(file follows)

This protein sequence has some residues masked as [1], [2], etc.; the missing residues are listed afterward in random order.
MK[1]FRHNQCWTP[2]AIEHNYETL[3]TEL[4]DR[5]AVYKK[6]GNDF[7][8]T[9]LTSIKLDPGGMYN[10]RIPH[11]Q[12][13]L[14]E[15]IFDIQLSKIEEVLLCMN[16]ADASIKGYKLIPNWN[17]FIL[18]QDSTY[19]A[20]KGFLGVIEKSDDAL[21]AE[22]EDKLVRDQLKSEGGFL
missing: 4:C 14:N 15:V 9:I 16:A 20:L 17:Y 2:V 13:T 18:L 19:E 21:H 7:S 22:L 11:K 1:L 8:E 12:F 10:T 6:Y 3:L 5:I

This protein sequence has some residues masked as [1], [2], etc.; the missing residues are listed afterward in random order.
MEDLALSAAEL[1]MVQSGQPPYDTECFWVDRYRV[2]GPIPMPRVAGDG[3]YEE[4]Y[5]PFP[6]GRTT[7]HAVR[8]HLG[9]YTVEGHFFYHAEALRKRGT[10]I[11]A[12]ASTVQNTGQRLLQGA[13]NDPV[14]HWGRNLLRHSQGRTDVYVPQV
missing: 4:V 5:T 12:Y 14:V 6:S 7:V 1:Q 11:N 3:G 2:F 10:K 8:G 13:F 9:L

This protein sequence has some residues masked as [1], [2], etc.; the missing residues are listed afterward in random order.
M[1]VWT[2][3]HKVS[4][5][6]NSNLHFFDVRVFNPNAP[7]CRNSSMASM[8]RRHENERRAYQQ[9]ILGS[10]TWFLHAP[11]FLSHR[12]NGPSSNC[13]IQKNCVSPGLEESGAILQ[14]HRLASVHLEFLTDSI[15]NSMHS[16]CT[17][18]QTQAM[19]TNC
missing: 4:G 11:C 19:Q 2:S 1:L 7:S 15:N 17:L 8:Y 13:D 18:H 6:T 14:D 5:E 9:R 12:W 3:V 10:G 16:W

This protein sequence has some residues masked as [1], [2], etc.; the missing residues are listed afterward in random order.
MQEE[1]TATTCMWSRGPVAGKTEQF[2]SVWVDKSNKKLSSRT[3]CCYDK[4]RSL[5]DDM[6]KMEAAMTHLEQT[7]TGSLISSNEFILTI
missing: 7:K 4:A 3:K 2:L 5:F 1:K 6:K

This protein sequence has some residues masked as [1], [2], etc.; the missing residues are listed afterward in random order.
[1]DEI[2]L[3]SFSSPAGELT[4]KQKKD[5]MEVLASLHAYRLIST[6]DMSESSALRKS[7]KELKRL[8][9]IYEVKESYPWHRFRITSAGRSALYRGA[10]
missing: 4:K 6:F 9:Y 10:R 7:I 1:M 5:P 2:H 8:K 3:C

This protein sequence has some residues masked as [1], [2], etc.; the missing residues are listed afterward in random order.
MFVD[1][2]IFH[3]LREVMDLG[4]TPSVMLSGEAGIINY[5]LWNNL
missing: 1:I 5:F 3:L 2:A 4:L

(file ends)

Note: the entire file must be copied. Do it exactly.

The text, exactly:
This protein sequence has some residues masked as [1], [2], etc.; the missing residues are listed afterward in random order.
MK[1]FRHNQCWTP[2]AIEHNYETL[3]TEL[4]DR[5]AVYKK[6]GNDF[7][8]T[9]LTSIKLDPGGMYN[10]RIPH[11]Q[12][13]L[14]E[15]IFDIQLSKIEEVLLCMN[16]ADASIKGYKLIPNWN[17]FIL[18]QDSTY[19]A[20]KGFLGVIEKSDDAL[21]AE[22]EDKLVRDQLKSEGGFL
missing: 4:C 14:N 15:V 9:I 16:A 20:L 17:Y 2:V 13:T 18:L 19:E 21:H 7:S 22:L 11:K 1:L 8:E 12:F 10:T 6:Y 3:L 5:I

This protein sequence has some residues masked as [1], [2], etc.; the missing residues are listed afterward in random order.
MEDLALSAAEL[1]MVQSGQPPYDTECFWVDRYRV[2]GPIPMPRVAGDG[3]YEE[4]Y[5]PFP[6]GRTT[7]HAVR[8]HLG[9]YTVEGHFFYHAEALRKRGT[10]I[11]A[12]ASTVQNTGQRLLQGA[13]NDPV[14]HWGRNLLRHSQGRTDVYVPQV
missing: 4:V 5:T 12:Y 14:V 6:S 7:V 1:Q 11:N 3:G 2:F 10:K 8:G 13:F 9:L

This protein sequence has some residues masked as [1], [2], etc.; the missing residues are listed afterward in random order.
M[1]VWT[2][3]HKVS[4][5][6]NSNLHFFDVRVFNPNAP[7]CRNSSMASM[8]RRHENERRAYQQ[9]ILGS[10]TWFLHAP[11]FLSHR[12]NGPSSNC[13]IQKNCVSPGLEESGAILQ[14]HRLASVHLEFLTDSI[15]NSMHS[16]CT[17][18]QTQAM[19]TNC
missing: 4:G 11:C 19:Q 2:S 1:L 7:S 15:N 17:L 8:Y 13:D 18:H 6:T 14:D 5:E 9:R 12:W 3:V 10:G 16:W

This protein sequence has some residues masked as [1], [2], etc.; the missing residues are listed afterward in random order.
MQEE[1]TATTCMWSRGPVAGKTEQF[2]SVWVDKSNKKLSSRT[3]CCYDK[4]RSL[5]DDM[6]KMEAAMTHLEQT[7]TGSLISSNEFILTI
missing: 7:K 4:A 3:K 2:L 5:F 1:K 6:K

This protein sequence has some residues masked as [1], [2], etc.; the missing residues are listed afterward in random order.
[1]DEI[2]L[3]SFSSPAGELT[4]KQKKD[5]MEVLASLHAYRLIST[6]DMSESSALRKS[7]KELKRL[8][9]IYEVKESYPWHRFRITSAGRSALYRGA[10]
missing: 4:K 6:F 9:Y 10:R 7:I 1:M 5:P 2:H 8:K 3:C

This protein sequence has some residues masked as [1], [2], etc.; the missing residues are listed afterward in random order.
MFVD[1][2]IFH[3]LREVMDLG[4]TPSVMLSGEAGIINY[5]LWNNL
missing: 1:I 5:F 3:L 2:A 4:L